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3 Bumps

What options do I have legally as a mother?

I am a single mother. My child who is under 3 has been under my care 24-7 since the day of birth. Father has never really been in the picture, but IS on the birth certificate. He's a piece of shit, good for nothing. Now the only reason any of this is happening is because he came around after months of not seeing his kid and calling his kid a bastard to me, and all he wants is to sleep with me. I told him no more, he's done - never to see my child again. His issue with controlling me took over and now he's trying to drag me to court.
I was set to move a few weeks ago, out of state, but not far. It got pushed back (I haven't heard a word from this guy in MONTHS) and now I am ready to move near July 1st and I get this letter being served from the state!! WTH can I do?? I am not ruining my life and my child's life and staying in this state because of him.
There is no court date set yet, legally what can I do? CAN I LEAVE STATE?? Pretend I never got the letter?? NO ONE has custody, we've never been married or been to court.

I know plenty of you will say I am stupid, etc. etc. - but I have to get us away from him. Please help me. I've been crying all day since I found out. =/

He is doing this to control me - nothing to do with our kid. He also has another kid that is over 10 he has NEVER seen. He doesn't care!!! =/

Answer Question

Asked by Anonymous at 12:18 AM on Jun. 15, 2011 in General Parenting

Answers (12)
  • Have you consulted an attorney that's familiar with family law? Even an hour of his/her time might be worth the money to get your questions answered. I wish I had a better answer for you, but I think you need to make sure you get what's true for your state, as laws vary. Good luck!
    PS I say RUN like hell!!

    Answer by musicpisces at 12:24 AM on Jun. 15, 2011

  • He's on the birth certificate and he has gone to the court. If you leave state now, you will get into trouble. At the least, you would be fined. At the worst, charged with parental kidnapping. The state you currently reside in is the child's home state and you cannot remove the child from that state without consent from the other parent or the court. File a motion to move your domicile to another state. Shouldn't take that long to process and you only have to show you are bettering your and your child's life.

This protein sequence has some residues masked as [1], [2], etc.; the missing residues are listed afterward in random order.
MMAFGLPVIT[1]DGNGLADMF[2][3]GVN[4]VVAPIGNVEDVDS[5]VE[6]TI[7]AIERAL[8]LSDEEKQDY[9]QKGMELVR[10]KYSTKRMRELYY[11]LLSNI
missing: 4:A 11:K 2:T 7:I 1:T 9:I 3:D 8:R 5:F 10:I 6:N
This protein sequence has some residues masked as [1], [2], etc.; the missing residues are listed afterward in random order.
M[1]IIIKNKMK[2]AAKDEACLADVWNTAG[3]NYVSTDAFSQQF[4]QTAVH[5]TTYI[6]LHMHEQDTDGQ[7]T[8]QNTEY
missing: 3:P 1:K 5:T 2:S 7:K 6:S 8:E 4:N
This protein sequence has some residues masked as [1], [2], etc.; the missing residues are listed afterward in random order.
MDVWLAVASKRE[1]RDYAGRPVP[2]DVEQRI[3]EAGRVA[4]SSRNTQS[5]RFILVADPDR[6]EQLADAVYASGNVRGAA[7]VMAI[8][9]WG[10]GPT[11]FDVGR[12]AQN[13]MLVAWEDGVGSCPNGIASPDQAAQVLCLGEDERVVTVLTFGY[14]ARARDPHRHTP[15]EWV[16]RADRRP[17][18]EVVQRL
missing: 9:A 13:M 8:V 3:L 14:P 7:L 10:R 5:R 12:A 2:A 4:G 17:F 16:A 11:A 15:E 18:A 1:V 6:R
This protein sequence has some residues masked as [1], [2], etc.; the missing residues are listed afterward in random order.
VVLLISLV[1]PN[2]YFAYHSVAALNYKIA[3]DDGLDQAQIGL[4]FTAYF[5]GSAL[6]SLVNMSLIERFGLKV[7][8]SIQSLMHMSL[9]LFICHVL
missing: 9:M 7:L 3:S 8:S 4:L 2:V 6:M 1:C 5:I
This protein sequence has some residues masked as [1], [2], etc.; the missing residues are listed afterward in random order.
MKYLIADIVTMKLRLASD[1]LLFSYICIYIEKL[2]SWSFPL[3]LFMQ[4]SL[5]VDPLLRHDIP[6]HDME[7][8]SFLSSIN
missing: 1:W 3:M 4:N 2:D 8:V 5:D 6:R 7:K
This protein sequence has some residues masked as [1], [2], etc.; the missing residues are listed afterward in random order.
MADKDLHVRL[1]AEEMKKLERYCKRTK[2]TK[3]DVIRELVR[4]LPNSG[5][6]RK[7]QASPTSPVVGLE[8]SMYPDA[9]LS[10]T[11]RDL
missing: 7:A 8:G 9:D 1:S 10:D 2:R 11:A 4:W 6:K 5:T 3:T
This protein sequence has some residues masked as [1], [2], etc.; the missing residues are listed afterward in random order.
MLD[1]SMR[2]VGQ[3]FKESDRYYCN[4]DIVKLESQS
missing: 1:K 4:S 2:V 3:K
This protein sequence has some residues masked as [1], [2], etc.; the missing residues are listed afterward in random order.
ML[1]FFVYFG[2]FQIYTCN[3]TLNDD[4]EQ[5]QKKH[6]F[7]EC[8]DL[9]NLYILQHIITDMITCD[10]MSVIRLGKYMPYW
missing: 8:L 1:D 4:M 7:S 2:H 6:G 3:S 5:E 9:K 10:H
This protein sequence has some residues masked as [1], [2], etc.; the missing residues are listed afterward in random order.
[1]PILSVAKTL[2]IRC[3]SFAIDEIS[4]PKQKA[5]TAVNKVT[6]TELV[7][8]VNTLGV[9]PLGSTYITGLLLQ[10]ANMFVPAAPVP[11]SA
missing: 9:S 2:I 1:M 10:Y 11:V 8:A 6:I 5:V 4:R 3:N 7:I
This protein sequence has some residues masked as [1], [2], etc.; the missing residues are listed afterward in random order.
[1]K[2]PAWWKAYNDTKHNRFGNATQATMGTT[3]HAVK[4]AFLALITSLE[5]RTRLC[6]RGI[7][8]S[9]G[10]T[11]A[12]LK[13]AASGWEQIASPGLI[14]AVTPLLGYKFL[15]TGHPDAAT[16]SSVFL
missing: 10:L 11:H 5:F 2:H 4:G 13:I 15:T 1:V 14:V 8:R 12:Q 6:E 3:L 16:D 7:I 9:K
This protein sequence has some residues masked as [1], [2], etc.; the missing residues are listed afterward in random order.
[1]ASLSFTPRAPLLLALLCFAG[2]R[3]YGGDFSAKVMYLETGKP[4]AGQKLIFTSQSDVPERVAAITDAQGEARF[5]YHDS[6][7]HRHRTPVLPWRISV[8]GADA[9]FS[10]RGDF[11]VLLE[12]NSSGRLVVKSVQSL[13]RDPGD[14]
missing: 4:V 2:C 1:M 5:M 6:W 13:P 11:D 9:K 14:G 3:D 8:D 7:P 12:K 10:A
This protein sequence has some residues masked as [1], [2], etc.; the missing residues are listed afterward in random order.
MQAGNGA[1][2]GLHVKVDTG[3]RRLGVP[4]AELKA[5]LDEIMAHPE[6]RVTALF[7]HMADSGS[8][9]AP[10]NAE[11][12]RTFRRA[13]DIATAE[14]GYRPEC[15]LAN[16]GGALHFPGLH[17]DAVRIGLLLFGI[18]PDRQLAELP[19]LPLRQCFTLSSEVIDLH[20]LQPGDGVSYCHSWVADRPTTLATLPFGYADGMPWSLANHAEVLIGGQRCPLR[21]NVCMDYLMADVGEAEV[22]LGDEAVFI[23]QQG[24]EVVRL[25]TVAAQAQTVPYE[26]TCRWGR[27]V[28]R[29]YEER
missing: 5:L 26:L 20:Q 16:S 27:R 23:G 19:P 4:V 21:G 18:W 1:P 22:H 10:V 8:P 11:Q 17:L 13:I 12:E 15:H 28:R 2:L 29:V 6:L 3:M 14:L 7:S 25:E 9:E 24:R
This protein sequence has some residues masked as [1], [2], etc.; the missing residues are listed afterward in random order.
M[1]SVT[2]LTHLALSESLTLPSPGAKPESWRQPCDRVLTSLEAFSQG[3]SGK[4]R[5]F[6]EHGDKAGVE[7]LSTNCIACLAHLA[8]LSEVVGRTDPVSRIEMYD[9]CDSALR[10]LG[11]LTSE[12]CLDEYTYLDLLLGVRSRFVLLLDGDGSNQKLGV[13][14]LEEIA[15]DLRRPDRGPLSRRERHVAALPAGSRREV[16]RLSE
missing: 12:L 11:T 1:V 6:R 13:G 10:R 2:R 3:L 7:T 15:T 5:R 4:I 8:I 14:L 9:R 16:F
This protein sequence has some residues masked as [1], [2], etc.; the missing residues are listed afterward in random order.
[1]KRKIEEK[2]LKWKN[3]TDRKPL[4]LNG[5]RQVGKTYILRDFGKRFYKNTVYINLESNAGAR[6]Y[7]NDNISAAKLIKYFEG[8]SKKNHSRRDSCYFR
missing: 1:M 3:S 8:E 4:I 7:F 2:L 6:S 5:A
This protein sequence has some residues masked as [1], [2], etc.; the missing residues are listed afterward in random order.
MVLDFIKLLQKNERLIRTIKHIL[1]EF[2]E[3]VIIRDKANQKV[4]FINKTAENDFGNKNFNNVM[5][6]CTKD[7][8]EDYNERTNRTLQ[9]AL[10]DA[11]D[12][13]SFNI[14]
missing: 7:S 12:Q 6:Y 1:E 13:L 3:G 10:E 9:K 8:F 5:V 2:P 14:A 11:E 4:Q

Answer by marybeth927 at 12:25 AM on Jun. 15, 2011

  • What do you mean no one has custody??? YOU DO!!! You can prove that he was never in the childs life and never supported you. In fact those are terms for termination of his parental rights. It's called NEGLECT. If there is not an order for you to stay in the state you're in then you're free to go.

    Answer by justme782 at 12:25 AM on Jun. 15, 2011

  • Were u served? Did u sign for it? If not, they can't prove u got it.

    Answer by emmyandlisa at 12:25 AM on Jun. 15, 2011

  • I would get all the evidence you can against him and to prove you are a good mother and take HIS butt to court for permanent custody. Do you know the mother of his other child? Maybe she can be of assistance in court? Idk about any legalities of the situation, but you may want to speak to a lawyer before you do anything you could regret if you don't know if it's allowed or not. Best wishes!